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Criminal Justice: Women

Volume 702: debated on Tuesday 24 June 2008

My right honourable friend the Parliamentary Under-Secretary of State, Maria Eagle, has made the following Written Ministerial Statement.

On 6 December 2007, my right honourable friend the Minister of State, David Hanson, published a Command Paper—the Government’s response to the report by Baroness Corston of a Review of Women with Particular Vulnerabilities in the Criminal Justice System (Cm 7261).

The paper detailed how the Government planned to respond to the 43 recommendations made by my right honourable and noble friend Baroness Corston in her report. I am today updating Parliament and publishing a report on progress made over the past six months in taking forward the Government’s response, detailing the Government’s continued commitment to bring about real improvements for women offenders in both custody and the community. I have placed copies of the progress report in the Libraries of both Houses. Copies are also available in the Vote Office and the Printed Paper Office. Copies are also available on the internet at 240608b.htm.

Since being appointed as the Ministerial Champion for Women and Criminal Justice matters, I am pleased to report the significant actions which we have been able to deliver against the commitments made in the Government’s response:

in respect of the recommendation that the number of strip searches in women's prisons be reduced, it has been usual practice for women prisoners to be strip searched on leaving and entering prison. This can be intimidating and distressing, particularly for women who have experienced domestic violence or sexual abuse. Pilots are now running in five women's prisons testing a new kind of search which does not require the removal of underwear unless there is intelligence or suspicion at any stage that an item is concealed in the underwear. The pilots are going well and the impact of the new model women’s full search is now being evaluated. The early results are encouraging and I am confident that new arrangements will shortly be in place in all women’s prisons;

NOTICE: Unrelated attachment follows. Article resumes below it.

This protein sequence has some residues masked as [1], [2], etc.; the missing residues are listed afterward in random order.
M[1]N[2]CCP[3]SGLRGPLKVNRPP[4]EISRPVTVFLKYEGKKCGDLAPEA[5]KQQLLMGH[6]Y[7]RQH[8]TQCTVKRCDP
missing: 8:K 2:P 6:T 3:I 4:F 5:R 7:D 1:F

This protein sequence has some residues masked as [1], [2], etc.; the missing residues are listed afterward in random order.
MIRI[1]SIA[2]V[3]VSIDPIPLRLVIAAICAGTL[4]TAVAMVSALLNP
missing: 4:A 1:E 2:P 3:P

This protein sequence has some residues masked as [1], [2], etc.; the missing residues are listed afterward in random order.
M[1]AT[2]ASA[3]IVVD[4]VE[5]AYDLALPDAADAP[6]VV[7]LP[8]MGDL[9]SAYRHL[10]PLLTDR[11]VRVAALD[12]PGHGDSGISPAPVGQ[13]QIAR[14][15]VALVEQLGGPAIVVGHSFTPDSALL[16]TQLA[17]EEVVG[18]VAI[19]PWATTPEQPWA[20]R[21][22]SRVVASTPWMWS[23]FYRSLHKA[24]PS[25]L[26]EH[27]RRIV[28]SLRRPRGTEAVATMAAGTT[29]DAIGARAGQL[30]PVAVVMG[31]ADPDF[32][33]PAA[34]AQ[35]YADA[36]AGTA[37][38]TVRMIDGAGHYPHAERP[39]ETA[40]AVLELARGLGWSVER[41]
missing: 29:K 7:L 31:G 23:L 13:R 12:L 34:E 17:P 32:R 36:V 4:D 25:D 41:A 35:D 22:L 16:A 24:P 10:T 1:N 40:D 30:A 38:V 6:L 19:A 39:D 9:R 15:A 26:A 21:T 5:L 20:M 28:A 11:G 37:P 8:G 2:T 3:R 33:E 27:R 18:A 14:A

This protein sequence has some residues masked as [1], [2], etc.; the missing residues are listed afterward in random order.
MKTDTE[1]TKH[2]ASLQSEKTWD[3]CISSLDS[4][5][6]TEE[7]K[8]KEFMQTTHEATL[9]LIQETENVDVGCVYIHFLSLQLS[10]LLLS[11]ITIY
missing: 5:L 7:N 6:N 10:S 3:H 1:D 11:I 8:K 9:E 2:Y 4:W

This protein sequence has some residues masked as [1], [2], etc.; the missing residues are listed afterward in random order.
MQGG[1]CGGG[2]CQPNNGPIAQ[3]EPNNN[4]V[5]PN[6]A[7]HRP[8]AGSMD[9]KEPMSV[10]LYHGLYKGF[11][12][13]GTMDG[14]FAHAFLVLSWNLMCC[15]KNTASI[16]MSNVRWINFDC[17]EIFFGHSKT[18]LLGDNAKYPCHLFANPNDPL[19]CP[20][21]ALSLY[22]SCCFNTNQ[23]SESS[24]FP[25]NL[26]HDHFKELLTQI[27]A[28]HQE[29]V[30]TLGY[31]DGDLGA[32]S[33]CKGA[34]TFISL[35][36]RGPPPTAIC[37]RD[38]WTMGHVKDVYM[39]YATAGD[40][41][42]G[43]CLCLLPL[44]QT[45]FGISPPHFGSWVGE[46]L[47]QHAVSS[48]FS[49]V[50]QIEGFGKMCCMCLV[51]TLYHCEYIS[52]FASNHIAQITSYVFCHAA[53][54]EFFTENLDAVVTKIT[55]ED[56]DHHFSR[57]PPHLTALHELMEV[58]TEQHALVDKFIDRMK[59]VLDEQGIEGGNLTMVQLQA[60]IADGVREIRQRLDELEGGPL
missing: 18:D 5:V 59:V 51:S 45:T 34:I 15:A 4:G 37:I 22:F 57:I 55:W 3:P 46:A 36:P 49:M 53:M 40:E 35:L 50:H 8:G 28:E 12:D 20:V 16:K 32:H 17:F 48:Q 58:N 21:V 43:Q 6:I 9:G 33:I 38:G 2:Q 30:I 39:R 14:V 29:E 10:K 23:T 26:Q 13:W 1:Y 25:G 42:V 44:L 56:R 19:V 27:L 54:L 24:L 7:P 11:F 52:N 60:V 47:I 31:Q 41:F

the Ministry of Justice will issue guidance to probation areas on making greater use of capacity in the current female approved premises. Areas will be encouraged to consider placing more women in them, who may not necessarily present a high risk of harm to others, but who could benefit from the supervised, structured environment and the support that an approved premises can provide. I expect this guidance will be issued in July 2008;

a site in Bristol has been identified for piloting an integrated approach providing access to a range of community-based services and residential facilities. The target group will be women involved in the criminal justice system, particularly those who may have a range of vulnerabilities or who may be at risk of ending up in custody. The project will be delivered in partnership with other agencies;

the Ministry of Justice has supported financially the establishment and continued development of the women’s Turnaround Project in Wales. The project clearly demonstrates the value of multiagency, multisector work and has rapidly achieved an excellent reputation for working with women offenders and women at risk of offending;

the Ministry of Justice is looking at diverting women offenders from custody into community provision where that is appropriate. Above and beyond Baroness Corston’s recommendations, more pro-active steps need to be taken to reduce the number of women going into custody unnecessarily. Options will be developed over the coming months to create a deliverable plan of action to achieve this;

the Government aim to make better use of the conditional cautioning scheme for women as an alternative to court proceedings. National rollout of this scheme has just been completed and provides offenders who have admitted committing a low-level offence the opportunity to be diverted from court by accepting a caution with conditions. Consideration is being given to testing out a rehabilitative condition for women as part of their caution. In this instance, the main condition will be to attend a women’s centre for assessment. This will link with the Together Women Programme sites to test the benefit of combining a caution with access to the supportive wrap-around services available;